Professor Brenda Cooper, editor, writer and mentor, along with Rebecca Swift, the director of TLC, offered a unique class, designed for those who want to set themselves some serious challenges as writers. This three-hour workshop offered the chance to explore the principles behind the writing of figures such as Orhan Pamuk, Doris Lessing, Jeanette Winterson and Margaret Atwood and gave the participants the chance to apply those principles to their own writing. Tea and cakes baked by the TLC Administrative team were provided to aid inspiration.
The Literary Consultancy was involved in the founding of The Free Word Centre in London. As one of the Arts Council’s regularly funded organisations, it was given the chance to take part in a series of conversations about what it would mean to have a national and international centre for literature, literacy and free expression in the UK.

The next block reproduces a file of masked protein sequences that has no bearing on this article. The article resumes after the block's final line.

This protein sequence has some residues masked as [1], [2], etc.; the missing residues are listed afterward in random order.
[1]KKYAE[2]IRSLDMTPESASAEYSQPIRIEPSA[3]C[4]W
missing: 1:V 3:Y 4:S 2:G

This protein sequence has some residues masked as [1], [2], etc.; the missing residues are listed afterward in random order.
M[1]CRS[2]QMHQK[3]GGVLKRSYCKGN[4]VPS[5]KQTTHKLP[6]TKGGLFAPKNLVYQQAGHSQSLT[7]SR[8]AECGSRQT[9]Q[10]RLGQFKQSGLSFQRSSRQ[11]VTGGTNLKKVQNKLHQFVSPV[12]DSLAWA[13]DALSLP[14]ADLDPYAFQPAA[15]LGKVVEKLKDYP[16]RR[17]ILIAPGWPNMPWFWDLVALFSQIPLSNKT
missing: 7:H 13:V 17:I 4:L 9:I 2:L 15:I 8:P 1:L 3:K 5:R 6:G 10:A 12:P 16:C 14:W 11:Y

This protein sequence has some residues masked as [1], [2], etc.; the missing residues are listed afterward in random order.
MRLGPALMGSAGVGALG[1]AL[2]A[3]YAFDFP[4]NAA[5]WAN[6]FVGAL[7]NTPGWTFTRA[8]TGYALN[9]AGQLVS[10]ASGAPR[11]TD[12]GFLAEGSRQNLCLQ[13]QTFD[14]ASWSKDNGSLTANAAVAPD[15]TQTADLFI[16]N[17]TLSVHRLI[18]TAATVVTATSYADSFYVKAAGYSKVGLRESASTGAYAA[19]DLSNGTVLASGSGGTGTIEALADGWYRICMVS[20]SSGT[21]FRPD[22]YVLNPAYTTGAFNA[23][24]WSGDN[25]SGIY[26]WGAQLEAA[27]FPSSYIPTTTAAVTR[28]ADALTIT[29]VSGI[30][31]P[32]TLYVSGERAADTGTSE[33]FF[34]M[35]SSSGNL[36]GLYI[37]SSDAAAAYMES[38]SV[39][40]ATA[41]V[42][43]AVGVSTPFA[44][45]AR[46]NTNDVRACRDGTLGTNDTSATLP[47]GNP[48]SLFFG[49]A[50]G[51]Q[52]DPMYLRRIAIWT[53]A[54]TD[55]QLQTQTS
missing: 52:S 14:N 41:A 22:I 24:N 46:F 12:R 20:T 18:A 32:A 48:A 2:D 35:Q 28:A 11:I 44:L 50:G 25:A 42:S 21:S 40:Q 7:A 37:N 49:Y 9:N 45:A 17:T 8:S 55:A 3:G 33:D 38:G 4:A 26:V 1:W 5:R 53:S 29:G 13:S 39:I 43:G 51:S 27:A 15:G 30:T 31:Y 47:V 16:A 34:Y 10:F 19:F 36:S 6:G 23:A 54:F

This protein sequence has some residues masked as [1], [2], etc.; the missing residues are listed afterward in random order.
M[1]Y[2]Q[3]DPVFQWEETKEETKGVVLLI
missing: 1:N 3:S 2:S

Find out more about TLC at Free Word Centre on the Location page.
Part of the FLOW festival at the Free Word Centre with The Literary Consultancy & English PEN
As part of the FLOW festival at the Free Word Centre, The Literary Consultancy and English PEN presented Go With The Flow – A Lunchtime Literary Walk.
A walk around literary Clerkenwell that started and ended at Free Word. Writers Jake Arnott, Monique Roffey and Shazea Quraishi and the philosopher Robert Rowland Smith read from their books en route, and encouraged participants to do their own writing –and, of course, to bring an umbrella too!
Free tickets up for grabs for the FLOW festival!
Rebecca Swift is co-founder of The Literary Consultancy (TLC), which offers help to writers in the form of manuscript assessment, mentoring and agent placement. She’s offering you the chance to win a free ticket to an evening event at the FLOW literary festival!
The Literary Consultancy is now firmly established at the Free Word centre, a hub which celebrated its first birthday on 15 September. To mark the occasion, Free Word is launching its second annual literary festival, and this year the main theme and title is FLOW.